Nurse with cancer says energy and mortgage bills are 'crippling' as she fears for the future

A nurse from Neath, who has stage three breast cancer says her energy and mortgage bills are "crippling" and is having to rely on friends and her local church to stay afloat.

Kerry George was diagnosed with cancer at the end of June and is currently undergoing three months of intense chemotherapy.

She said she is exhausted and the pressure of worrying about her finances and the cost of living is not helping her situation.

"It's hard because I want to concentrate on getting better and not having to worry about if I can afford to keep the heating on tonight," she said.

"I'm trying not to have my heating on but I have had it on because I'm not moving about because of my illness, I'm so lethargic most days.

"It's going over £150 a week and there's no way that I can afford that."

Kerry had hoped to continue working as a nurse whilst having her chemotherapy but doctors have told her it's too dangerous with her immune system being so low.

Being unable to work means she's got very limited funds coming in and she cannot access the UK Government's Personal Independent Payment. She was declined on the grounds that she has not been ill for three months or more.

In response to her situation, friends set up a Go Fund Me Page and Kerry said if she didn't have that, she doesn't know how she would have managed.

She said: "The energy bills are crippling at the moment and I know Liz Truss has done something to help but it's just not nearly enough.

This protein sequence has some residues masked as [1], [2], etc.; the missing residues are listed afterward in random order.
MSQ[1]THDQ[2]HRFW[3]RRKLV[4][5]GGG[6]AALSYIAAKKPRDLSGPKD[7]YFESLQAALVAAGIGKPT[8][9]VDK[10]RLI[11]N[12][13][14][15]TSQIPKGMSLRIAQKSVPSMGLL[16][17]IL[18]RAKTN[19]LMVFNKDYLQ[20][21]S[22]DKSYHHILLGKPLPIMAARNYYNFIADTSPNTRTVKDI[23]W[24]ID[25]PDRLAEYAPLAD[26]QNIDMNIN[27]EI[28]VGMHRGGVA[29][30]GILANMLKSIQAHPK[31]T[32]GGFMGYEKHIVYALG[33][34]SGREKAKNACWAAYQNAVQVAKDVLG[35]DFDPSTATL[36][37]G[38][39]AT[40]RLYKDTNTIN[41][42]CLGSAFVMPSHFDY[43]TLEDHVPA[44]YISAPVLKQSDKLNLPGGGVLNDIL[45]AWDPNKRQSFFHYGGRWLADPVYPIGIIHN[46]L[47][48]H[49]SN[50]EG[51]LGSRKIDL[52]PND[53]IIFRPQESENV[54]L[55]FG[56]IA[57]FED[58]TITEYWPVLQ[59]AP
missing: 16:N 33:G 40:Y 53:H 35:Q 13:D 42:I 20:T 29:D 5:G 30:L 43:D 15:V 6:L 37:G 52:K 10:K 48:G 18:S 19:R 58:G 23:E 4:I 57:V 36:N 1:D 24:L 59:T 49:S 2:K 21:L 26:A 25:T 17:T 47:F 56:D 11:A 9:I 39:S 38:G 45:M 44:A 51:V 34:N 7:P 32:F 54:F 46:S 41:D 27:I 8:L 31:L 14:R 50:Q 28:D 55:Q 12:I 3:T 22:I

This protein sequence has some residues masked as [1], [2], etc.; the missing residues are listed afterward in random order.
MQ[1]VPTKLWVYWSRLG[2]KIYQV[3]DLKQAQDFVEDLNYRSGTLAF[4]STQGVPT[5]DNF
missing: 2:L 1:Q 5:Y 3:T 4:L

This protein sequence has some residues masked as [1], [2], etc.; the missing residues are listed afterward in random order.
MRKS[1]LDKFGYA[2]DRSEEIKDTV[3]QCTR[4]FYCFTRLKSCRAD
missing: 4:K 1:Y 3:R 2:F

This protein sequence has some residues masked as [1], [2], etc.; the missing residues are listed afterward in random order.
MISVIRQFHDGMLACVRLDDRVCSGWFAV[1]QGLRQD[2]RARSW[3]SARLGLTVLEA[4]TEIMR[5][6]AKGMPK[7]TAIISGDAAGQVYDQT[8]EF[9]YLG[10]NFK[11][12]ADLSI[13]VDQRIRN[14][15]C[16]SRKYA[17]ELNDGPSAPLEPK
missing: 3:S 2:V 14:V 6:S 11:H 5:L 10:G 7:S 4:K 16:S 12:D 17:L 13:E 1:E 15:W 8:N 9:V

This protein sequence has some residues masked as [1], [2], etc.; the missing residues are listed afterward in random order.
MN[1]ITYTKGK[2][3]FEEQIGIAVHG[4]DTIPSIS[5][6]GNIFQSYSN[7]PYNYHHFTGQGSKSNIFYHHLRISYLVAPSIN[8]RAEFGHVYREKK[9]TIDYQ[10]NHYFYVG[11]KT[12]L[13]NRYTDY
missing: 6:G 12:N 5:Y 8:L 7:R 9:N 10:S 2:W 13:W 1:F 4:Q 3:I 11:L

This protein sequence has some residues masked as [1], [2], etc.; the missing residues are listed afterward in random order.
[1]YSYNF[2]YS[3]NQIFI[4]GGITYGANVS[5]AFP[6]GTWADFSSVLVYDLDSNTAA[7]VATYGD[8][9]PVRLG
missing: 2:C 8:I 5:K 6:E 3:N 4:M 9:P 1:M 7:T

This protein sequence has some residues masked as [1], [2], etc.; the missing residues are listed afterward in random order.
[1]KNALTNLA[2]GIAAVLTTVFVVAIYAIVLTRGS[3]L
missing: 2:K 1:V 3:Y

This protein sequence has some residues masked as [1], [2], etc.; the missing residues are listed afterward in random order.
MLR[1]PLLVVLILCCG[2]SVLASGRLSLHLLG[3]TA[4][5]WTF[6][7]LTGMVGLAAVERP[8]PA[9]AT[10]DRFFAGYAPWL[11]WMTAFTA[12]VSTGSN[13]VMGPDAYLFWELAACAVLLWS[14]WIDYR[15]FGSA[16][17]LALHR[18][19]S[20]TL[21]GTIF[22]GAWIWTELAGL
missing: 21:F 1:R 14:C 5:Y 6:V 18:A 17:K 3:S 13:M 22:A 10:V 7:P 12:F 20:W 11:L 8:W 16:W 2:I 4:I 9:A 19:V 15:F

"It's still double from what it is last year and I just don't see how anyone's going to manage."

On the issue of her mortgage, Kerry said the situation is really frightening. Like many she is currently on a variable rate.

"It's gone up by about £50 already," she said.

"I know it's going to go up more and I'm really quite scared of that, I'm really quite scared of losing my home. I dread what's going to happen with this mortgage crisis."

She said she's now cutting back on things like her food shopping and has turned off the lights at home.

People across the UK are being advised to submit meter readings ahead of the increase in gas and electricity prices on Saturday 1 October, as average household energy bills are expected to go up by more than a quarter.

The UK Government's energy price guarantee has capped the amount consumers can be charged per unit of energy, but the total amount people pay will still depend on how much gas or electricity they use.

The average household energy bill will rise from £1,971 to a frozen £2,500 under the energy price guarantee. This is an increase of 27% from the previous price cap, which limited the rate providers can charge customers on a standard variable tariff.

Households will receive a non-repayable £400 payment from the Government as part of the cost-of-living support package, paid directly to energy accounts over six months in installments of £66 and £67.

But overall, household bills will still be 96% higher than last year.